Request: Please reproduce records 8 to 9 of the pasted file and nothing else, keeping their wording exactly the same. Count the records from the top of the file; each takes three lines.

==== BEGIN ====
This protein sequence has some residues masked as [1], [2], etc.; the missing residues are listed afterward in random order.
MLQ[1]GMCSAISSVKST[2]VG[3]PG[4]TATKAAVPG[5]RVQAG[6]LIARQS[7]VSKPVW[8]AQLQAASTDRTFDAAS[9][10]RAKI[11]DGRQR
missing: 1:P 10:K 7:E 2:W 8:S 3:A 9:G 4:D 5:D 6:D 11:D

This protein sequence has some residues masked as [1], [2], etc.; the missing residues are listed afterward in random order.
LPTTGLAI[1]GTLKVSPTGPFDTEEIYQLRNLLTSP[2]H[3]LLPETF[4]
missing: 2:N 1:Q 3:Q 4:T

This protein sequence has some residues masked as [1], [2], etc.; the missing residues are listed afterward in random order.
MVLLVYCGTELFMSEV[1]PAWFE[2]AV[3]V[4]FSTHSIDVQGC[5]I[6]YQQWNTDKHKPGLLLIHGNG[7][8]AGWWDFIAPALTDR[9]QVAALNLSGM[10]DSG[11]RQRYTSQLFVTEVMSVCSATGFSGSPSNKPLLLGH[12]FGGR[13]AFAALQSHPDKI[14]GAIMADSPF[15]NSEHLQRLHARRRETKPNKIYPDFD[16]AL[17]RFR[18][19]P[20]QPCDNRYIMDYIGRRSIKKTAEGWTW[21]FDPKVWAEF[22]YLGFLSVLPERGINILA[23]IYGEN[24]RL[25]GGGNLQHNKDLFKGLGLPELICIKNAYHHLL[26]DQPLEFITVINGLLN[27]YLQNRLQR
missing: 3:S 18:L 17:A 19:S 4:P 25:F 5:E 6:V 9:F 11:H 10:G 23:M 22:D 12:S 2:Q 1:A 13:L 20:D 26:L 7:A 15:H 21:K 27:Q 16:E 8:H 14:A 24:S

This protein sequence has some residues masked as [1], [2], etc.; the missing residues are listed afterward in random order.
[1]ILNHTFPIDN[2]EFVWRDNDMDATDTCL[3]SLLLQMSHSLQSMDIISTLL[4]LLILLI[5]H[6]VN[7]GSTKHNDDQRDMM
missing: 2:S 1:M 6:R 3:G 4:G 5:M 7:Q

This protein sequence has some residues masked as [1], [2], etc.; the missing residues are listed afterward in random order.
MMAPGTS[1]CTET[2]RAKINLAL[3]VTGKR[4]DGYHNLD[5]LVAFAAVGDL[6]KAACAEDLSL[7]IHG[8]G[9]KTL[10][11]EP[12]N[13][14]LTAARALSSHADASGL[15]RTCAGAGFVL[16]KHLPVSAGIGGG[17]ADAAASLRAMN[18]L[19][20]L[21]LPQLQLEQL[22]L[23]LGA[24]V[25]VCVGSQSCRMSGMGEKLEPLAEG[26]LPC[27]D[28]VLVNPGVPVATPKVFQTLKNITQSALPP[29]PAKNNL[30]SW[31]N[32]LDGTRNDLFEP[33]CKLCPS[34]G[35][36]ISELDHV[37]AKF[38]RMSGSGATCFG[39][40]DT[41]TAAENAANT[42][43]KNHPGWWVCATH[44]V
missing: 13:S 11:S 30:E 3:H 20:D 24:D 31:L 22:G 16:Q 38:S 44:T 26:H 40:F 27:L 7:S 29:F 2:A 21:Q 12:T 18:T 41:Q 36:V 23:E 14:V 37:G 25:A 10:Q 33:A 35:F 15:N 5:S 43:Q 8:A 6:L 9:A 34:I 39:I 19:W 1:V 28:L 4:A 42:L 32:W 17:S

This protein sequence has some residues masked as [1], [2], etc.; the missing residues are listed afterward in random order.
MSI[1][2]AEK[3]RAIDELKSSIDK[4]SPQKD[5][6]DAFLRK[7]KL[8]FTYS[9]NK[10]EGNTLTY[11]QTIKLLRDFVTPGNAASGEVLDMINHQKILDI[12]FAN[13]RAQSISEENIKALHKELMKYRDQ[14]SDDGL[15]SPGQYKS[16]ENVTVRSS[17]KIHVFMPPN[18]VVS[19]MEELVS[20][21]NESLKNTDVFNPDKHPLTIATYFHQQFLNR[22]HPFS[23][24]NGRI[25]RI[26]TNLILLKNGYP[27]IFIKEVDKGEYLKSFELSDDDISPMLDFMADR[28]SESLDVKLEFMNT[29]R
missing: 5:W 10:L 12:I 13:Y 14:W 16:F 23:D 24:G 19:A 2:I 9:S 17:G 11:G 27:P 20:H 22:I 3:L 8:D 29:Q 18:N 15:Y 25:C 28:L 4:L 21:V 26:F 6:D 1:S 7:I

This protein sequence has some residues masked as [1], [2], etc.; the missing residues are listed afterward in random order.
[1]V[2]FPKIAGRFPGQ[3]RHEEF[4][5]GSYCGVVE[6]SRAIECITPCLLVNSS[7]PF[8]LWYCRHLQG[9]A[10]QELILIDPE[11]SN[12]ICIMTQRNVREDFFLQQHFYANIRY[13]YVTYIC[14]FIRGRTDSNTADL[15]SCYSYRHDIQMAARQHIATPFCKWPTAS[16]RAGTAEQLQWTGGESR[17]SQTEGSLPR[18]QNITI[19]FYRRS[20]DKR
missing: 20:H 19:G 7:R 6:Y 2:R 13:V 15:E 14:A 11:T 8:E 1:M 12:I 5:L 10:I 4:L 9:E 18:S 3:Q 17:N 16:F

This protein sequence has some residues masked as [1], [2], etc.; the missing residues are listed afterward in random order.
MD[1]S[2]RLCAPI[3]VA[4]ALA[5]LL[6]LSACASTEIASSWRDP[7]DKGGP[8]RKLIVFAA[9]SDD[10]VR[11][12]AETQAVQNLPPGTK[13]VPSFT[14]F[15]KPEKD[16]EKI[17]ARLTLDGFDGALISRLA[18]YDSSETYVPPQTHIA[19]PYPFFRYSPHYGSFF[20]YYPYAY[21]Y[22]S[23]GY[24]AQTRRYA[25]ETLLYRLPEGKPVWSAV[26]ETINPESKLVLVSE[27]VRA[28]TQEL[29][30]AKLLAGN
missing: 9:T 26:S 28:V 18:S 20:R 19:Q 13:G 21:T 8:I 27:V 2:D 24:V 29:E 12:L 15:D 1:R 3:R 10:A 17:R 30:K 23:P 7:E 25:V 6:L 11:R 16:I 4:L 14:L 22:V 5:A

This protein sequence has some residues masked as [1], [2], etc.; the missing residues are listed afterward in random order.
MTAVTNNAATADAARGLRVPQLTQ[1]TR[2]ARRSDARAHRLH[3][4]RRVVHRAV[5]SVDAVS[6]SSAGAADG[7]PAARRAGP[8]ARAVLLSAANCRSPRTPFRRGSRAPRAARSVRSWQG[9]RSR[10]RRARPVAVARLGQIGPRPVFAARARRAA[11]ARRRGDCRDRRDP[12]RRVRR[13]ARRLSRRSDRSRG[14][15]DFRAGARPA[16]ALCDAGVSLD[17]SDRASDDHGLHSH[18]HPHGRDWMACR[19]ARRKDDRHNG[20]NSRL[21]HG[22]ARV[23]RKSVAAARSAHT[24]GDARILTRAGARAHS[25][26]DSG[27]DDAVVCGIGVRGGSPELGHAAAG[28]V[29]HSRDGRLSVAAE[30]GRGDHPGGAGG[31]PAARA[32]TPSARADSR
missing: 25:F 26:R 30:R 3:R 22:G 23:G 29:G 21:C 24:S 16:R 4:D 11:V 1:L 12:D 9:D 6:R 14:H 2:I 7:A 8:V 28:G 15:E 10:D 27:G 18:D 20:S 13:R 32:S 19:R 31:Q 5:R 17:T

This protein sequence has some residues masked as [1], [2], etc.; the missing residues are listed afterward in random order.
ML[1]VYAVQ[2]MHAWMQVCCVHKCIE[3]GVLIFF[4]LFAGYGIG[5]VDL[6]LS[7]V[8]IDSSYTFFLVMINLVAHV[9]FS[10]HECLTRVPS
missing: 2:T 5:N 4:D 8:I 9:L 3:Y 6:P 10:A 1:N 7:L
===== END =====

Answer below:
This protein sequence has some residues masked as [1], [2], etc.; the missing residues are listed afterward in random order.
MD[1]S[2]RLCAPI[3]VA[4]ALA[5]LL[6]LSACASTEIASSWRDP[7]DKGGP[8]RKLIVFAA[9]SDD[10]VR[11][12]AETQAVQNLPPGTK[13]VPSFT[14]F[15]KPEKD[16]EKI[17]ARLTLDGFDGALISRLA[18]YDSSETYVPPQTHIA[19]PYPFFRYSPHYGSFF[20]YYPYAY[21]Y[22]S[23]GY[24]AQTRRYA[25]ETLLYRLPEGKPVWSAV[26]ETINPESKLVLVSE[27]VRA[28]TQEL[29][30]AKLLAGN
missing: 9:T 26:S 28:V 18:S 20:R 19:Q 13:G 21:T 8:I 27:V 2:D 24:V 29:E 12:L 15:D 1:R 3:R 10:A 17:R 30:K 23:P 7:E 25:V 6:L 11:R 16:I 4:L 14:L 22:V 5:A

This protein sequence has some residues masked as [1], [2], etc.; the missing residues are listed afterward in random order.
MTAVTNNAATADAARGLRVPQLTQ[1]TR[2]ARRSDARAHRLH[3][4]RRVVHRAV[5]SVDAVS[6]SSAGAADG[7]PAARRAGP[8]ARAVLLSAANCRSPRTPFRRGSRAPRAARSVRSWQG[9]RSR[10]RRARPVAVARLGQIGPRPVFAARARRAA[11]ARRRGDCRDRRDP[12]RRVRR[13]ARRLSRRSDRSRG[14][15]DFRAGARPA[16]ALCDAGVSLD[17]SDRASDDHGLHSH[18]HPHGRDWMACR[19]ARRKDDRHNG[20]NSRL[21]HG[22]ARV[23]RKSVAAARSAHT[24]GDARILTRAGARAHS[25][26]DSG[27]DDAVVCGIGVRGGSPELGHAAAG[28]V[29]HSRDGRLSVAAE[30]GRGDHPGGAGG[31]PAARA[32]TPSARADSR
missing: 25:F 26:R 30:R 3:R 22:G 23:G 29:G 21:C 24:S 16:R 4:D 11:V 1:L 12:D 9:D 6:R 14:H 2:I 7:A 8:V 28:G 15:E 10:D 27:G 18:D 20:S 13:R 32:S 19:R 31:Q 5:R 17:T